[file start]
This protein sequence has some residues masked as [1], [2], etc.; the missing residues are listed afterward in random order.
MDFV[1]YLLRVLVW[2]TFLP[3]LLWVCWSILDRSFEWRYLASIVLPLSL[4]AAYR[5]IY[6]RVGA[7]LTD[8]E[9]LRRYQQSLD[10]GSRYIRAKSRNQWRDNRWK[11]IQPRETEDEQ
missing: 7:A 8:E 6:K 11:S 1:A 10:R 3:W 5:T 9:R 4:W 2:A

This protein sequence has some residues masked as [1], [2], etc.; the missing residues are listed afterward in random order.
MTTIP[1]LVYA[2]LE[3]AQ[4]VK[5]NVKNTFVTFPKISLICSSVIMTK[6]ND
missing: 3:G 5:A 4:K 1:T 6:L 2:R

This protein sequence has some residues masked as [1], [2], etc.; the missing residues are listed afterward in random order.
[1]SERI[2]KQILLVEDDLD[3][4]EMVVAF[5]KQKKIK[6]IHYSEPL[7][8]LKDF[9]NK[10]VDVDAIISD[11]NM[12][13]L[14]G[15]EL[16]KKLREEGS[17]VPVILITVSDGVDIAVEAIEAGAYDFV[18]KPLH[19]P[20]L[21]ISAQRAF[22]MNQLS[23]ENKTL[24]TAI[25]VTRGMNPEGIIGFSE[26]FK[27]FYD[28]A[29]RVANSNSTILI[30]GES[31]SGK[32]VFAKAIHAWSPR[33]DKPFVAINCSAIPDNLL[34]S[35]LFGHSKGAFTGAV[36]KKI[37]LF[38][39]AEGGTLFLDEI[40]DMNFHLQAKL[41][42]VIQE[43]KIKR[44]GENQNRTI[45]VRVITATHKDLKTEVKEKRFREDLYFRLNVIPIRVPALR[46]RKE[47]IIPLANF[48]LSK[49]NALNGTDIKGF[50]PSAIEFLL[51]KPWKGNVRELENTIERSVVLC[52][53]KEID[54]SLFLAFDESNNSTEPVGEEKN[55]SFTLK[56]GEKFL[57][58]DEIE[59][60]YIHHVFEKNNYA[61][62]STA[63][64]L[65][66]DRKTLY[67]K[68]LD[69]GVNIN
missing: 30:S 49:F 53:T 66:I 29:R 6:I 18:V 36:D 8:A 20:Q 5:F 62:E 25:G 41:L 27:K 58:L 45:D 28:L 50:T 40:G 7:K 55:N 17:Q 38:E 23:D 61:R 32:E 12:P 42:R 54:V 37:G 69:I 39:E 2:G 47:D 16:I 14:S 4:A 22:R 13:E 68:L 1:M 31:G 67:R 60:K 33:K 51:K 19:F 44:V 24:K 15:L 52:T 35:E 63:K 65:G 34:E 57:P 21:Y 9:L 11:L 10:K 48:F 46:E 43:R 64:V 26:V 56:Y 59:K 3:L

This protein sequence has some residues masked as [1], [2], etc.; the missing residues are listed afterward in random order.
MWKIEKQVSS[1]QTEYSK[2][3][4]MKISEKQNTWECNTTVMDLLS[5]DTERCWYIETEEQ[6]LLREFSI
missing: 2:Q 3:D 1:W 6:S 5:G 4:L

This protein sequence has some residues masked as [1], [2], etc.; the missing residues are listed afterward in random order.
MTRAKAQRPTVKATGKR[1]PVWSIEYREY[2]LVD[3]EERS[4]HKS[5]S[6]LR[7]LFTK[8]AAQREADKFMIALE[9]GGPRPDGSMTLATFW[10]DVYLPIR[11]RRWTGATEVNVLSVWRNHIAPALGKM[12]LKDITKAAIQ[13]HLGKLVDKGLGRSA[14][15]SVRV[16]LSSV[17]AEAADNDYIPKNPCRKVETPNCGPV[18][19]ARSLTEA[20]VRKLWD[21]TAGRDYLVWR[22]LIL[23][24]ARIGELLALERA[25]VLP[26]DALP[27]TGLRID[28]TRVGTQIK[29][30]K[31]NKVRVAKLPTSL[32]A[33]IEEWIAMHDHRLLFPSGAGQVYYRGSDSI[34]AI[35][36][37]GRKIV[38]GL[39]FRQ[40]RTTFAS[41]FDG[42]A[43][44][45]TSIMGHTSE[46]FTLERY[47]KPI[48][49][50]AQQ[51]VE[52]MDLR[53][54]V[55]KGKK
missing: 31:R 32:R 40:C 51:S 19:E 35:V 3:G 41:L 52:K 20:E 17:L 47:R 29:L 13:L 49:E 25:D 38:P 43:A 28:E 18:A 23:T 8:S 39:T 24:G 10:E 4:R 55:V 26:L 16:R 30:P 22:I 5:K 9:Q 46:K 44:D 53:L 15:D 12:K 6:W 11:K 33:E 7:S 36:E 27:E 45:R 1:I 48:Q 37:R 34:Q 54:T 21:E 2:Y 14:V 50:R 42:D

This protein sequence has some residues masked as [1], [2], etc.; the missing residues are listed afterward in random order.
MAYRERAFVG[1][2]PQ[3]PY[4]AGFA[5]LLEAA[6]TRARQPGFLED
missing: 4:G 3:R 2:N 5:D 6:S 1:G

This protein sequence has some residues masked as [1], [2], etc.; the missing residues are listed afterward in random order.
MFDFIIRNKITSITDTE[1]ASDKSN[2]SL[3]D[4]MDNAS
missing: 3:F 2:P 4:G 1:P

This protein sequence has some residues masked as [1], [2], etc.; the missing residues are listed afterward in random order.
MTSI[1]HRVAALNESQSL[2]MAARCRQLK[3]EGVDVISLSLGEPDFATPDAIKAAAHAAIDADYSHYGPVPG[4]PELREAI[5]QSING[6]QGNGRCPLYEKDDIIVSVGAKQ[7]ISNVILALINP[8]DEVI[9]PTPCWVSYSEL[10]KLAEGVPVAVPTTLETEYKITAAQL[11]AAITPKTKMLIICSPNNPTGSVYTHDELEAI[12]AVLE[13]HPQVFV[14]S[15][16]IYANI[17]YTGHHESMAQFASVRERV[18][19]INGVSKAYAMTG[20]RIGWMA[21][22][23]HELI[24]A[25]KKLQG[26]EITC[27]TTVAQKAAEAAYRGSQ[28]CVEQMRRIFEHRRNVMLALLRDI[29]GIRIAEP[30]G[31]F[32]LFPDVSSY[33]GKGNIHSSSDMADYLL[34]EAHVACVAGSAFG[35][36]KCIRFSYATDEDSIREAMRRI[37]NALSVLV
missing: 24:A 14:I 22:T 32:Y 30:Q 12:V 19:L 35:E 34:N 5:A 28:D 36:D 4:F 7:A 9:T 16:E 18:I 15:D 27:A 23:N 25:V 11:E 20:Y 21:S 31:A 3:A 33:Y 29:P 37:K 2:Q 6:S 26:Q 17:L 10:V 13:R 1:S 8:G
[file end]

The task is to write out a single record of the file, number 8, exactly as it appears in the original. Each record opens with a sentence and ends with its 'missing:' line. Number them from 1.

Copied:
This protein sequence has some residues masked as [1], [2], etc.; the missing residues are listed afterward in random order.
MTSI[1]HRVAALNESQSL[2]MAARCRQLK[3]EGVDVISLSLGEPDFATPDAIKAAAHAAIDADYSHYGPVPG[4]PELREAI[5]QSING[6]QGNGRCPLYEKDDIIVSVGAKQ[7]ISNVILALINP[8]DEVI[9]PTPCWVSYSEL[10]KLAEGVPVAVPTTLETEYKITAAQL[11]AAITPKTKMLIICSPNNPTGSVYTHDELEAI[12]AVLE[13]HPQVFV[14]S[15][16]IYANI[17]YTGHHESMAQFASVRERV[18][19]INGVSKAYAMTG[20]RIGWMA[21][22][23]HELI[24]A[25]KKLQG[26]EITC[27]TTVAQKAAEAAYRGSQ[28]CVEQMRRIFEHRRNVMLALLRDI[29]GIRIAEP[30]G[31]F[32]LFPDVSSY[33]GKGNIHSSSDMADYLL[34]EAHVACVAGSAFG[35][36]KCIRFSYATDEDSIREAMRRI[37]NALSVLV
missing: 24:A 14:I 22:T 32:Y 30:Q 12:V 19:L 35:E 34:N 5:A 28:D 36:D 4:F 7:A 9:T 16:E 18:I 15:D 27:A 23:N 25:V 11:E 20:Y 21:S 31:A 3:A 33:Y 29:P 37:K 2:Q 6:S 26:Q 17:L 10:V 13:R 1:S 8:G